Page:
• To do this, right-click on TDSSKiller.exe, select Rename and give it a random name with the .com file extension (i.e. 123abc.com). If you do not see the file extension, please refer to How to change the file extension.
  • Click the Start Scan button.
  • Do not use the computer during the scan
  • If the scan completes with nothing found, click Close to exit.
  • If malicious objects are found, they will show in the Scan results - Select action for found objects and offer three options.
  • Ensure Cure (default) is selected, then click Continue > Reboot now to finish the cleaning process.
  • A log file named TDSSKiller_version_date_time_log.txt (i.e. TDSSKiller. will be created and saved to the root directory (usually Local Disk C:).
  • Copy and paste the contents of that file in your next reply.

Please perform a scan with Eset Online Antiivirus Scanner.
This scan requires Internet Explorer to work. Vista/Windows 7 users need to run Internet Explorer as Administrator.
To do this, right-click on the IE icon in the Start Menu or Quick Launch Bar on the Taskbar and select Run As Administrator from the context menu.
  • Click the green Posted Image button.
  • Read the End User License Agreement and check the box:
  • Check Posted Image.
  • Click the Posted Image button.
  • Accept any security warnings from your browser.
  • Check Posted Image
  • Check Remove found threats and Scan potentially unwanted applications. (If given the option, choose "Quarantine" instead of delete.)
  • Click the Start button.
  • ESET will then download updates for itself, install itself, and begin scanning your computer.
  • If offered the option to get information or buy software at any point, just close the window.
  • The scan will take a while so be patient and do NOT use the computer while the scan is running. Keep all other programs and windows closed.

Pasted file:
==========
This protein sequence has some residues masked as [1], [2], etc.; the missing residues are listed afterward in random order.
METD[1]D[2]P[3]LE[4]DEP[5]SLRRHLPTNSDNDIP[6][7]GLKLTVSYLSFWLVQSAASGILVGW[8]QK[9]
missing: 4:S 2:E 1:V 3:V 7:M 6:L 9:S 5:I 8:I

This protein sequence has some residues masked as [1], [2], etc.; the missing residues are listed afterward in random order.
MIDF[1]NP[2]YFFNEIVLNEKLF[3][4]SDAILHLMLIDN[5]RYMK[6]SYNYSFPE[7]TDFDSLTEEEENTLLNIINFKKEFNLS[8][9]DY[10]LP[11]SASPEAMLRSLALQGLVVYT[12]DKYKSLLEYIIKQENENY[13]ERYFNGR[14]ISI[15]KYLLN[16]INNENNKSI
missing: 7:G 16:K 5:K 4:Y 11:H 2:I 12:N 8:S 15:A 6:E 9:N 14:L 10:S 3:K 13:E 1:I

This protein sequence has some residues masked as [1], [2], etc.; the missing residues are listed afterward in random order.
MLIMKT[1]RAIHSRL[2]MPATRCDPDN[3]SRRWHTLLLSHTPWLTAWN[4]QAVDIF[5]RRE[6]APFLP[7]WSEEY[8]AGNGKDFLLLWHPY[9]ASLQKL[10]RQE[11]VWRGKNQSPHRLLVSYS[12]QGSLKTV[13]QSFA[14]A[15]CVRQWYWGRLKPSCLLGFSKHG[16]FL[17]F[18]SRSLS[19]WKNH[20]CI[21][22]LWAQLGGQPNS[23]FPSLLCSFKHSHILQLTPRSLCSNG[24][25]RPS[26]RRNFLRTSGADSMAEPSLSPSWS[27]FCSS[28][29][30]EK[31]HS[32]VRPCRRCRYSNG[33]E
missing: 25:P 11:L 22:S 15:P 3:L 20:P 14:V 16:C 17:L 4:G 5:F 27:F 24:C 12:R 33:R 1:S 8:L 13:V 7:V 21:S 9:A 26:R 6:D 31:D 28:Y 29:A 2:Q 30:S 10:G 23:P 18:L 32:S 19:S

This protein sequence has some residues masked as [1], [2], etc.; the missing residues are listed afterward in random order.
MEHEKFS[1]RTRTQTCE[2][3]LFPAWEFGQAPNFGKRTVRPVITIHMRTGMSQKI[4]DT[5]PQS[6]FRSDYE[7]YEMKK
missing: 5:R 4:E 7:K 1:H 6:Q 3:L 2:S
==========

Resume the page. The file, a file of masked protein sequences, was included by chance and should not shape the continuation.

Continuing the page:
• When the scan completes, push Posted Image
  • Push Posted Image, and save the file to your desktop as ESETScan.txt.
  • Push the Posted Image button, then Finish.
  • Copy and paste the contents of ESETScan.txt in your next reply.
Note: A log.txt file will also be created and automatically saved in the C:\Program Files\EsetOnlineScanner\ folder.
If you did not save the ESETScan log, click Posted Image > Run..., then type or copy and paste everything in the code box below into the Open dialogue box:

C:\Program Files\ESET\EsetOnlineScanner\log.txt
  • Click Ok and the scan results will open in Notepad.
  • Copy and paste the contents of log.txt in your next reply.
-- Some online scanners will detect existing anti-virus software and refuse to cooperate. You may have to disable the real-time protection components of your existing anti-virus and try running the scan again. If you do this, remember to turn them back on after you are finished.

NOTE: In some instances if no malware is found there will be no log produced.
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#3 ghacker

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Posted 29 December 2010 - 06:22 PM

:thumbup2: Well TDSSKiller found nothing but the ESET online scanner did find some threats that were overlooked by previous scans and things seem to be looking up - there have been no on-access detections on the server where we had been receiving them before moving the files ESET found. This is kind of ironic really, because we have a VPN and domain trust with one of our clients and they too fell prey to this outbreak. The ironic part is that I had most of their PCs and servers running ESET NOD32 Antivirus v4 and had just recently renewed their license for three years. When the systems were still heavily infected and many, many critical .exe's were compromised we deemed ESET unusable for cleanup because it did not offer an option to clean the files - only delete. We removed ESET and put McAfee on everything since it seemed to be doing a better job of cleaning the .exe's. Now that the .exe's are cleaned up for the most part and McAfee can't find the dropper that keeps trying to reinfect them, ESET is back to save the day by finding the droppers. McAfee support also came back to us with a couple of files deemed suspicious not by any of their scanning tools but by human analysis of some logs we sent them and these were not detected by ESET either. I guess it just goes to show that the modern threats require the right mix of tools, knowledge, and a little bit of luck. Thank you so much for pointing me in the right direction!

TDSSKiller log:

2010/12/29 01:04:17.0188 TDSS rootkit removing tool Dec 16 2010 09:46:46
2010/12/29 01:04:17.0188 ================================================================================
2010/12/29 01:04:17.0188 SystemInfo:
2010/12/29 01:04:17.0188
2010/12/29 01:04:17.0188 OS Version: 5.2.3790 ServicePack: 2.0